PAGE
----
At any rate, I didn’t get that bubble tea, yesterday—I did feel sick. And I still do, today, so I reckon I’ll lie down. Maybe the Cryptkeeper’ll spin me a dream.

* Yep. Romance. Me. I’m not terrible at it.

4 thoughts on “Fear

  1. The toenail snatching bird made me wince. You are really good at this horror thing. And I accidentally read “giant bot flies” instead of “horse flies” at first… :/ There were horse flies in the village I’ve visited in Russia last summer. They WERE huge, and zoomed around with a sharp, menacing buzz. And they were everywhere. You were guaranteed to get stung multiple times. And they still register as a good memory because everything else was amazing.

    I still get the ghoul-shivers from reading about the things like the Dyatlov pass incident at four in the morning (although I realise that it’s mostly a creepypasta). Being sleep deprived and susceptible to flights of fancy helps.

    Hope you’ll feel better by tomorrow and get that bubble tea. ❤

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    1. Yeah, sorry about that. Anything with nail-extraction…it’s sort of low-hanging fruit, isn’t it? Everyone gets the crawlies for that. (But that IS what popped into my head, last time I woke up with a sparrow on my foot.)

      Also, GIANT BOTFLIES, my God! Why didn’t I think of that? That’s about a million times worse than horseflies. Ew, ew, ew, ew, ew, ew, ew, and a million times…ew. (I really hate horseflies, too, though. They’re just so big and bulky. Squashing them is one of the most disgusting things ever: the sound, the feel, the squelch of it all.)

      By the way, I LOVE a good creepypasta. Have you seen that one about the cave? Let me see if I can find the link. Ah, here we go: http://www.angelfire.com/trek/caver/page1.html (As you can see from the URL, it’s waaaaaaay old. And I last read it in the 90s, so it might not be as creepy as I remember it being…but at the time, I was pretty rattled.)

      Still haven’t felt up to that bubble tea, but you know, I might order some today, anyway. I don’t have to drink ALL of it. Just half would be fine.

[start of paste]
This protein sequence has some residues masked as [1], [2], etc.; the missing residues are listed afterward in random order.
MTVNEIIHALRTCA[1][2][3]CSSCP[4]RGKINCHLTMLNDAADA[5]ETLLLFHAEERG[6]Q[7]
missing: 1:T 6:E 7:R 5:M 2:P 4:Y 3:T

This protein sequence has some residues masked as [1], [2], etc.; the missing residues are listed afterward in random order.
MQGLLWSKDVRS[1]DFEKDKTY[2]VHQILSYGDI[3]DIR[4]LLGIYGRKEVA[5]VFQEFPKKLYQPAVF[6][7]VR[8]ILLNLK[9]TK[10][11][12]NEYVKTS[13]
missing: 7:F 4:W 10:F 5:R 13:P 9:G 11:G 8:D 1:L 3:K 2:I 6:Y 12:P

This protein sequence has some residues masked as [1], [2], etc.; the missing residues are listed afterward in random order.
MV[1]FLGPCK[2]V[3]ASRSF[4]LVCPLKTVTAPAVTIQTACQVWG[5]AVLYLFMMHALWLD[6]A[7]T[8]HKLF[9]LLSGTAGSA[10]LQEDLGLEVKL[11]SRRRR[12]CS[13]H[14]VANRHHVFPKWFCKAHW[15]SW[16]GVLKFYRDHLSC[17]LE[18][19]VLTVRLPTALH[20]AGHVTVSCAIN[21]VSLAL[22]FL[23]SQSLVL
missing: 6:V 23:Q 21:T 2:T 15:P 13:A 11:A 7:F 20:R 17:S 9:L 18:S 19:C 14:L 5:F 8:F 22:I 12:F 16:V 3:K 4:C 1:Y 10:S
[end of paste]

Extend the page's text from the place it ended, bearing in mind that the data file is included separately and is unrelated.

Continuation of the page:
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      1. That is a good creepypasta, although he stops right when things get really interesting. Of course it’s much more difficult to keep up the tension once the threat becomes definite. I remember reading another one about a cave (it was in one of those “tell an inexplicable, creepy thing that really happened to you” threads on reddit), where the teller had a recurring nightmare about descending into a cave, and going around a bend, and coming out into a large space where they see their family tortured by weird mutated creatures… So, of course, at some point later they go caving with a cousin, and it’s THAT cave, and it’s THAT bend, just like in the dream (they even provided a Google Earth link to a specific cave). They freak out in a big way, and convince their cousin not to go further beyond that bend and hightail it out of the cave. And after that incident the nightmare stops recurring, and that’s that. What made it especially creepy was just the right amount of detailed description of the cave’s interior, and at the same time the sense that the teller wasn’t going out of their way to try and scare you. It was told very plainly and matter of factly, and nothing supernatural per se actually happened in it, which elevated it into the realm of “who knows, maybe it’s real”. …Or maybe they watched “The Descent” one time too many.